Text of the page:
Saturday, August 29, 2009

Fresh Tomato Sauce


I've managed to eat a lot of tomatoes in the last few weeks...on BLT's, Caprese Salad, I made a heavenly Bacon Egg Tomato Cheddar Sandwich, and have eaten straight up plain tomatoes. Frankly, tomatoes are one of my favorite foods on the planet. I pulled off several more pounds of tomatoes this morning, and realized I'd need to eat a LOT more tomatoes to avoid them going to waste. So, I thought I'd give this Fresh Tomato Sauce recipe from Gourmet cookbook a try. I am a bit miffed at myself - I can't believe I haven't tried this sooner! It was so easy, and so good. But in my excitement to eat this pile of noodles covered in flavorful, yet delicate sauce, I left my burner on low and burned the last cup of sauce left in the pan. No worries though - I've got a pile of tomatoes double the size of the photo below to work with!

Here's the recipe from The Gourmet Cookbook, edited by Ruth Reichl, 2004. Pgs 207-208

Ingredients:
  • 6 pounds of ripe tomatoes, such as beefsteak or plum, peeled (I didn't peel mine! Oops...and I have no idea if I had 6lbs. I eyeballed it and used about 5 medium sized tomatoes.)
  • 1/4 cup extra-virgin olive oil
  • 5 garlic cloves thinly sliced (I minced 6)
  • 1 tsp sugar (In hindsight, I would have tasted the sauce first, then started with a half teaspoon of sugar and work my way up.)
  • 1 tsp salt (Same thought on the salt as the sugar)
  • 1/4 cup chopped fresh basil or flat-leaf parsley (I went with the basil from the garden)

Directions:
  1. Core tomatoes and halve crosswise. Working over a sieve set over a bowl, squeeze the tomatoes gently to remove seeds. Discard seeds and reserve juice (I had to press the seeds in the sieve to get additional juice out). Coarsely chop tomatoes.
  2. Heat oil in a 6- to 7-quart pot over moderately high heat until hot but not smoking. Add garlic and cook, stirring until just golden, about 1 minute. Add tomatoes, reserved juice, sugar, salt and bring to a simmer. Simmer uncovered stirring occasionally, until thickened, 45 minutes to 1 hour.
  3. Stir in basil and salt to taste.
Can be made up to 4 days aead and refrigerated in an airtight container. Makes approximately 6 cups, enough for 2lbs of pasta.
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Summer's Bounty


The first of the tomatoes coming out of the garden! Big beefsteak and romas. Makes some of the best BLTs and Caprese Salad ever...
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My version of Beecher's Mac & Cheese


People who know me know that I love Seattle. And, that I especially love Beechers' Macaroni & Cheese. Beecher's Handmade Cheese is a tiny cheese shop in Pike Place Market and it is just incredible. I love every square inch of the store - the windows to the room where they're making cheese, the well stocked, impressive cheese case, and even the crowd drooling over the glorious macaroni and cheese. Frankly, I dream about this place and its macaroni. The macaroni is incredibly rich. Perfectly creamy and just the right amount of heat. I. LOVE. IT.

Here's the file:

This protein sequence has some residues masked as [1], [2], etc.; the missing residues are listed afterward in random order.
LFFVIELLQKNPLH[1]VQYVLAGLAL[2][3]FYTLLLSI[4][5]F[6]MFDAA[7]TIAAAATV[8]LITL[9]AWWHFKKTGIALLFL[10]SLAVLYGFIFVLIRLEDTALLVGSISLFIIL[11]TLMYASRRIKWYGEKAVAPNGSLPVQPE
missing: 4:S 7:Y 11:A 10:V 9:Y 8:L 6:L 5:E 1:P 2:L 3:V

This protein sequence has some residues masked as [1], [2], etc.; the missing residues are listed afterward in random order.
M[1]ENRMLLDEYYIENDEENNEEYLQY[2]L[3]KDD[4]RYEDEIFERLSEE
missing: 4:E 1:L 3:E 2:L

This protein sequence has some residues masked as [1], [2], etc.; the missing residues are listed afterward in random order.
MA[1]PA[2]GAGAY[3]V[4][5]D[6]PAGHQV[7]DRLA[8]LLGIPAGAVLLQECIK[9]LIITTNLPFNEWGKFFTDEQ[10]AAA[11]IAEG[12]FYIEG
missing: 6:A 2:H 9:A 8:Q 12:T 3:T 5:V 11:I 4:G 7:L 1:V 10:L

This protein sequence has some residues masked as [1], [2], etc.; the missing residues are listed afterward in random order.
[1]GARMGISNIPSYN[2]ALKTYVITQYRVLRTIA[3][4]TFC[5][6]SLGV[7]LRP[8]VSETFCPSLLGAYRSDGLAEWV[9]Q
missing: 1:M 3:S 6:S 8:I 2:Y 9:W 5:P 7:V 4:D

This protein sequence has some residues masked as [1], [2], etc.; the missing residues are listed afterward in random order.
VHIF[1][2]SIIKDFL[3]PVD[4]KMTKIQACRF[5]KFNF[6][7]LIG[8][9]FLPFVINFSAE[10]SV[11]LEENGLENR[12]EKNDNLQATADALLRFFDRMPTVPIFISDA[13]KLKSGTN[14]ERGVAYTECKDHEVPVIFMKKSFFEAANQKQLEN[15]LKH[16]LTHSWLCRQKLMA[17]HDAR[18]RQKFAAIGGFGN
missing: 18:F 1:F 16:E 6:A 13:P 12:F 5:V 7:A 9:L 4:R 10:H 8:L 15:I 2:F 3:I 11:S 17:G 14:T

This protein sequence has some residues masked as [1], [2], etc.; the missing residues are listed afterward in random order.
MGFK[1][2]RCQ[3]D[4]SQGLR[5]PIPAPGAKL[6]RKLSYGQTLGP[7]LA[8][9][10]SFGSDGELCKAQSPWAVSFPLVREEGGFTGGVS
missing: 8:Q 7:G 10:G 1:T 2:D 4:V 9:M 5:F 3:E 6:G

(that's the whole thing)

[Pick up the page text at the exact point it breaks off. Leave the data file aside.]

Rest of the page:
Well, my regular scouring of the internet brought me to this blog - Bring to Boil, and their Mac & Cheese theory and read on, discovering why Beechers' mac & cheese is so good, AND discovering the recipe! So, I had to give it a try. Could I possibly re-create the world's best macaroni and cheese in MY kitchen?

I came across one of the ingredients that gives Beecher's mac it's signature taste - Chipotle Chile Powder - at the The Spice House at Milwaukee Public Market. A wise investment as it can be used in SO many different foods and truly the key to the great flavor. The next key ingredients were the cheeses...Well, I live in Wisconsin. Land of Cheese. And, I live in Madison, home to the great Dane County Farmer's market where it seems there are cheese sellers every other stall! I am a bit unsure of what Beechers' Flagship Cheese tastes like - this is what they use in their macaroni - so I sought out a cheese at the market that delivered on some creaminess without being too sharp. I chose a 3 year raw milk cheddar by Brunkow Cheese. This booth is always incredibly popular at the market because of their Brun-uusto cheese (the cheese you put on a hot griddle and eat warm), but they've also got a ton of different cheddars to choose from. I tasted all of the 'regular' cheddars (didn't want one with herbs, garlic, etc) and settled on this particular cheddar for it's smooth profile and tad bit of sharpness. I needed a semi-soft cheese as well, and opted for a monterey jack. I thought this would give it an over-the-top creamy texture (and it'd be great with some other meals I had planned!).

The recipe itself is a pretty standard macaroni recipe. Start with a roux, add milk and thicken, then stir in the cheese until melted, toss in the al dente pasta, and bake until bubbly.

Results of this macaroni were as I anticipated - creamy and rich! A very close version of the Beecher's Mac & Cheese. The chipotle pepper really does kick it into high gear, setting this recipe apart from many other macaroni recipes I've tried. Serve this with a salad...it's so rich you'll probably go overboard if paired with anything heavier! Give this recipe a try. You won't be disappointed one bit!

Here's the recipe, via Bring to Boil


Beechers’ Style “World’s Best” Mac & Cheese